Posted by pcdoctor101 (11 comments )
Link Flag
Password is here...
FYI...

- <a class="jive-link-external" href="http://www.securityfocus.com/brief/162" target="_newWindow">http://www.securityfocus.com/brief/162</a>
2006-03-14
"Ransomware is back. A security firm has found, what it characterized as, the third known case of a program holding data for ransom. The malicious program searches for 44 different types of files, encrypts them, and then leaves a note for the user to pay $300 for the password to recover the files, according to an analysis by security firm LURHQ*... The latest Trojan to hold people's data hostage has a fatal flaw. The password for all systems is the same and is stored in plaintext on the victim's system, according to LURHQ. The password is C:\Program Files\Microsoft Visual Studio\VC98 ."

* <a class="jive-link-external" href="http://www.lurhq.com/cryzip.html" target="_newWindow">http://www.lurhq.com/cryzip.html</a>
Posted by J. Warren (17 comments )
Reply Link Flag
You ruined Cnet's story
You ruined their story giving the password away.

You should be a jouranalist for Cnet. You know more than them.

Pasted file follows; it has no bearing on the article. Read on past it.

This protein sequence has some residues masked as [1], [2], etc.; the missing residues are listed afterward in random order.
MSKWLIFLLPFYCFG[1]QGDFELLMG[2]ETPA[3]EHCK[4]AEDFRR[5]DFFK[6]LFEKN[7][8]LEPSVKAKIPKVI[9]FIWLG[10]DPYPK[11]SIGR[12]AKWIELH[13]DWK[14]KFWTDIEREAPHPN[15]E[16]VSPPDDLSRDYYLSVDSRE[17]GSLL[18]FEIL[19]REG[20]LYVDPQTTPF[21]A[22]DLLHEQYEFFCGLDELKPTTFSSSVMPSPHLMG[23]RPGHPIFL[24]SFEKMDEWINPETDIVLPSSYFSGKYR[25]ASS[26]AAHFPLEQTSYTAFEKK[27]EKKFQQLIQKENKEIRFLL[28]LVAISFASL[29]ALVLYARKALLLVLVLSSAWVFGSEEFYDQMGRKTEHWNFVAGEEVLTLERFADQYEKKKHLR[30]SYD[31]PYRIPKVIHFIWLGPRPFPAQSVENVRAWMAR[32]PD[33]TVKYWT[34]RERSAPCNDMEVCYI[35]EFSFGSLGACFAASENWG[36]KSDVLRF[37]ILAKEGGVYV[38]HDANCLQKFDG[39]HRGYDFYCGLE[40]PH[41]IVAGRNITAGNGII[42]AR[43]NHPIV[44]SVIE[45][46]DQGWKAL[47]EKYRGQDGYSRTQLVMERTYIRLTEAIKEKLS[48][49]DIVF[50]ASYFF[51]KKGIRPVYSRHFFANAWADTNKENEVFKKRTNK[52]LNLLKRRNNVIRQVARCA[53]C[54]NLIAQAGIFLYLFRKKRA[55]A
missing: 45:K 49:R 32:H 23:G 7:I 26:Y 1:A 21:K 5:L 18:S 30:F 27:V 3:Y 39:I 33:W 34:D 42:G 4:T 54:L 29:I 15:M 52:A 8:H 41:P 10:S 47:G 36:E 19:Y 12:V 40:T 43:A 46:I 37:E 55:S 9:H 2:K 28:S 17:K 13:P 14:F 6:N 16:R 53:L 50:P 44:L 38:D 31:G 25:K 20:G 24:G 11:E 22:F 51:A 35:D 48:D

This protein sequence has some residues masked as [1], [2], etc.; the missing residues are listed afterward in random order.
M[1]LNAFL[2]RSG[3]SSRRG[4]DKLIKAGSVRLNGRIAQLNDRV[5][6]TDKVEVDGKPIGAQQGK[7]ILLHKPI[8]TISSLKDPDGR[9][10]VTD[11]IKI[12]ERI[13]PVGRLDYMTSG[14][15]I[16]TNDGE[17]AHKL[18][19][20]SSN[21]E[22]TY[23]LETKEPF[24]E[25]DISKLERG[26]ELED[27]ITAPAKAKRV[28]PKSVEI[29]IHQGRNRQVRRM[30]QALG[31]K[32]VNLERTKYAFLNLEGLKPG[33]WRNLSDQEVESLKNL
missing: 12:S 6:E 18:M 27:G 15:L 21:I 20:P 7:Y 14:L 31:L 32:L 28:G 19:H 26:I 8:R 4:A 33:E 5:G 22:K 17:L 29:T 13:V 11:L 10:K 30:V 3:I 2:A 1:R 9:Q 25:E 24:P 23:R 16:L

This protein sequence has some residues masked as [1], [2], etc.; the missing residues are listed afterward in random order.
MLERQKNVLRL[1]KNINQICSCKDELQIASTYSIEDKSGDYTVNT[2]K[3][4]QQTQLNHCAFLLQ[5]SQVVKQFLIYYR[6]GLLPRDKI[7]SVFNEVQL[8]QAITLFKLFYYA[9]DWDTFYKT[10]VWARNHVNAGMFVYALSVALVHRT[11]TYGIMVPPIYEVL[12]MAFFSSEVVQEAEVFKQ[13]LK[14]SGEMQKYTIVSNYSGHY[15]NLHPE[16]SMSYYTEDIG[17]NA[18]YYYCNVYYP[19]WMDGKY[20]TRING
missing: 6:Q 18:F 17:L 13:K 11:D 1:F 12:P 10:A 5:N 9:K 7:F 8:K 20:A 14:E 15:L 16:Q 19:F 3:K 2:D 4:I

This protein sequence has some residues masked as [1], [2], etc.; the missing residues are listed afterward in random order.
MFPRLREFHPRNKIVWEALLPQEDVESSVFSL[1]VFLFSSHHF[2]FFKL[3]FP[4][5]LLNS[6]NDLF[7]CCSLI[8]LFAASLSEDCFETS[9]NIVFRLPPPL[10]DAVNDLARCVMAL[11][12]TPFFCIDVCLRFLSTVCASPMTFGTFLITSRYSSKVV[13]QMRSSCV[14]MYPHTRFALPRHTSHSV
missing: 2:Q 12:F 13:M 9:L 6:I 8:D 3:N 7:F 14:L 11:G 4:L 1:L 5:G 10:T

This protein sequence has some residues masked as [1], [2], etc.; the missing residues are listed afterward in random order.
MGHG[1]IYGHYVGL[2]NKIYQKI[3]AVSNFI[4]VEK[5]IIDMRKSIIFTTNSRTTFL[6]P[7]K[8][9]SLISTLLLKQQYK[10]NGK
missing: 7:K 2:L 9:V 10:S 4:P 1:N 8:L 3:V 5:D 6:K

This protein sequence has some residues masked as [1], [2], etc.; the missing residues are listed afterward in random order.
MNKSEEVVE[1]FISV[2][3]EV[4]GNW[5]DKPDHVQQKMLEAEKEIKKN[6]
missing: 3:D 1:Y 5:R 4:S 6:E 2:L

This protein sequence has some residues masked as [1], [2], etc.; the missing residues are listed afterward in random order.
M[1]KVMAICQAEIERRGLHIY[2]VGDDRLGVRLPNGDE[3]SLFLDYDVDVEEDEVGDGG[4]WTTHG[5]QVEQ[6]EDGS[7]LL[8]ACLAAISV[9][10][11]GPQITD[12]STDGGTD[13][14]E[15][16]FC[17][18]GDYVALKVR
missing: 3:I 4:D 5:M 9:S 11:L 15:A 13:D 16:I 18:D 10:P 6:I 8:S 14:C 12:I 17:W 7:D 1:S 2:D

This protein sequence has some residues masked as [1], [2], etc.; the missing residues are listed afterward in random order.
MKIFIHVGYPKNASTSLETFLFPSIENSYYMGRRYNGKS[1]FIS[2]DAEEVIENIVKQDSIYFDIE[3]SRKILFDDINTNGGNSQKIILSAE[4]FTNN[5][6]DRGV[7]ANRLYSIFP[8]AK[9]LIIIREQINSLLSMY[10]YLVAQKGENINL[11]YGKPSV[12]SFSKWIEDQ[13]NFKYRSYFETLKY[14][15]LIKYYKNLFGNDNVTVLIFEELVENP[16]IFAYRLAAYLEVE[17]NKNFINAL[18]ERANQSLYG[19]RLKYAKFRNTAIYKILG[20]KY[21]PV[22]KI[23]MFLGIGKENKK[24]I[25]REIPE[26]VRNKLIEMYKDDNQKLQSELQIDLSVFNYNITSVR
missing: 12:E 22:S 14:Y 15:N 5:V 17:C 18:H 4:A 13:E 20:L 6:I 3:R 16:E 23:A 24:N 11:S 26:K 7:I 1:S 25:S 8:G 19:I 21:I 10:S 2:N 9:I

Posted by baswwe (299 comments )
Link Flag
Hats off, and thanks for your dedication.
I thank you from everyone who has been cursed with this problem, for finding the password. Don't pay any attention to that simpleton that accused you of ruining the Cnet's story. Thank good lord that there are people like you in the world.
Posted by pcdoctor101 (11 comments )
Link Flag
Can e-gold close the account?
Under the "Rights of Issuer (Right of Association)", clause in the Account User Agreement, can e-gold exercise their prerogative to freeze or drop the account?
Posted by (1 comment )
Reply Link Flag
Can't be closed
Under the E-Gold agreement, Terms Of Use, paragraph 2.5.1,"Any disputes arise between Users are not responsibility of Issuer (E-Gold).